The sun was pouring in the windows on a beautiful Sunday afternoon at the elegantly renovated Gate House restaurant for the Niagara-on-the-Lake Rotary Club fashion show, and there was no doubt those in attendance were enjoying themselves enormously.
The fashion show, organized by club members and the owner and staff of Bella Grace, some of whom doubled as models of the store’s sophisticated and chic outfits.
There was no doubt those who attended the show were having fun — the lunch looked scrumptious, the wine was flowing and the clothes were a highlight, with many of the women in the audience wearing Bella Grace fashions.
Those who weren’t already clients of the Queen Street store sounded as though they were about to become regulars.
But although the afternoon was intended to be fun, there was a serious note to it — the sold-out event was a fundraiser for Rotary’s international efforts to eradicate polio.
Pam Wilson is a retired teacher who is now a Rotarian — she joined the club because as a child she and her family received help from a Rotary club, “and I will never forget their kindness,” she said in her address during the show.
She noted several famous people, politicians, actors, and others, with whom she has something in common — they all contracted polio as children.
In the 20th century, there were huge epidemics in North America. Vaccines have been available in North America since 1954, but by 1985, there were 50,000 cases occurring every year in other corners of the world, she said.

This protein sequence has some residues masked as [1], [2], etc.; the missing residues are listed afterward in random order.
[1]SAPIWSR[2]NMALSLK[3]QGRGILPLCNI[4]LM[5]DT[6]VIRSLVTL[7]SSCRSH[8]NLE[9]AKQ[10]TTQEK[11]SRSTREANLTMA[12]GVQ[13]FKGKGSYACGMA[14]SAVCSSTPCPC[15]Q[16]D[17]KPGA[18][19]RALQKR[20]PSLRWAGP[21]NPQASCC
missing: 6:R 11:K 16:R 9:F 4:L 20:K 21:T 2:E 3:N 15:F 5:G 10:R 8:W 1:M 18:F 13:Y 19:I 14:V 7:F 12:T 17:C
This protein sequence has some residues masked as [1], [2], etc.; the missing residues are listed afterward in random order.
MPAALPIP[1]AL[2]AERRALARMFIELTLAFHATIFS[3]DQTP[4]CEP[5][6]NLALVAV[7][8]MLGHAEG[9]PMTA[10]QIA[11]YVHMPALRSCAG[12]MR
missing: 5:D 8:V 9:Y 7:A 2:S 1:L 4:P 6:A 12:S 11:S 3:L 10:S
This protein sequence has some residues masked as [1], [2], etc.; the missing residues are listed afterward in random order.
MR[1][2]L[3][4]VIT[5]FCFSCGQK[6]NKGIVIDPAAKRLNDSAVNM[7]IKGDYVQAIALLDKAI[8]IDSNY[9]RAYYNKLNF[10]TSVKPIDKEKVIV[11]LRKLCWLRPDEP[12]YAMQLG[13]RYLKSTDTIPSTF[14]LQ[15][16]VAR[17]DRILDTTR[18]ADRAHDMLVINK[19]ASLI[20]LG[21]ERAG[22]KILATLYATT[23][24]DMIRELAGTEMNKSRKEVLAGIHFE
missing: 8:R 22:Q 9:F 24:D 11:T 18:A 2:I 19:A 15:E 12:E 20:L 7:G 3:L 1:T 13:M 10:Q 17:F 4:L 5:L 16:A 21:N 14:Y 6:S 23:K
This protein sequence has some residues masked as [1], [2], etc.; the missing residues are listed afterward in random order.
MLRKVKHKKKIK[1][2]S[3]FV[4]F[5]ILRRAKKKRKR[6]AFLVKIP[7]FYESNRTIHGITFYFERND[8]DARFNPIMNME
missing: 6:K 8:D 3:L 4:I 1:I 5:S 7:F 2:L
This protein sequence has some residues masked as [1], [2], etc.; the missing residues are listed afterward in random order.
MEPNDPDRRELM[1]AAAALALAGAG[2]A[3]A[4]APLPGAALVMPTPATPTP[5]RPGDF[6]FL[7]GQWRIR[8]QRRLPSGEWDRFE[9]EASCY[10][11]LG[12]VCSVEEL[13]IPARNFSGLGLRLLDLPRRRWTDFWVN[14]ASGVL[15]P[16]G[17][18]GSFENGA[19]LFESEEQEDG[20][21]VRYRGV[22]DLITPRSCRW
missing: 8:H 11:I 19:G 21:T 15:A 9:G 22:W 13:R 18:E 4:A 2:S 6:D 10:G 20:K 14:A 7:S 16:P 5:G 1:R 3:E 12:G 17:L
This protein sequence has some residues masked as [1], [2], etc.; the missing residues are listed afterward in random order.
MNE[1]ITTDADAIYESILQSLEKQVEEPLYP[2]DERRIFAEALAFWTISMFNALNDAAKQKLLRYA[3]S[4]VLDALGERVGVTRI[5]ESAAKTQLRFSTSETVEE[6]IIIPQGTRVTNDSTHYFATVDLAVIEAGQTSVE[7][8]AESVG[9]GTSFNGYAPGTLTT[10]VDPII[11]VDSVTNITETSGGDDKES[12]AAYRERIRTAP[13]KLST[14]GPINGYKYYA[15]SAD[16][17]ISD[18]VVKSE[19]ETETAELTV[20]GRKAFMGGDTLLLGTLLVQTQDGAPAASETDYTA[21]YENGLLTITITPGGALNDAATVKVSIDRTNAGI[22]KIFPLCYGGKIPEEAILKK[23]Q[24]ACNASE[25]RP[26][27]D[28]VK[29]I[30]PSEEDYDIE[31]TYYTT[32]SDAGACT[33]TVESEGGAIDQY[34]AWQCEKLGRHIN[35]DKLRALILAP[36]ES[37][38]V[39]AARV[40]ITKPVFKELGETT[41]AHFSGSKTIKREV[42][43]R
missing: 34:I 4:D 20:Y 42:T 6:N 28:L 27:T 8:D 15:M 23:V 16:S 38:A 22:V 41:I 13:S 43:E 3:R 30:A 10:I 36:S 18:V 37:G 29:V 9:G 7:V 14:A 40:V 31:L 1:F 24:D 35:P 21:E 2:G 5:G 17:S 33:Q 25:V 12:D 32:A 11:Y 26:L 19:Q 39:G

Thanks to the vaccines, there is no polio in India, and by the end of 2019, with no new cases in the last three years, she said, “we can safely say there is no polio in Africa. This is a remarkable accomplishment, due to research and very determined surveillance” by several international organizations.
There are two countries left with polio, in a remote, mountainous location bordering Pakistan and Afghanistan, Wilson said. “The people of the region are nomadic and it’s difficult to track them as they cross the border often.”
Rotary has committed to giving $100 million U.S. to support the global effort to end polio, and with the Bill and Melissa Gates Foundation matching money raised two-to-one, it become $300 million to hire vaccinators and to work on prevention. There are now 15,000 paid vaccinators going door-to-door around the world, with a goal of immunizing every child, Wilson said.
There is also an ongoing programming in many countries called Polio Plus, which cares for children and adults who have physical challenges as a result of the disease.
Lynne LeGallais, one of the organizers of the show, says the final numbers aren’t in, about $6,000 was raised to help eradicate polio — which means, thanks to the Bill and Melinda Gates Foundation, $18,000 for the cause.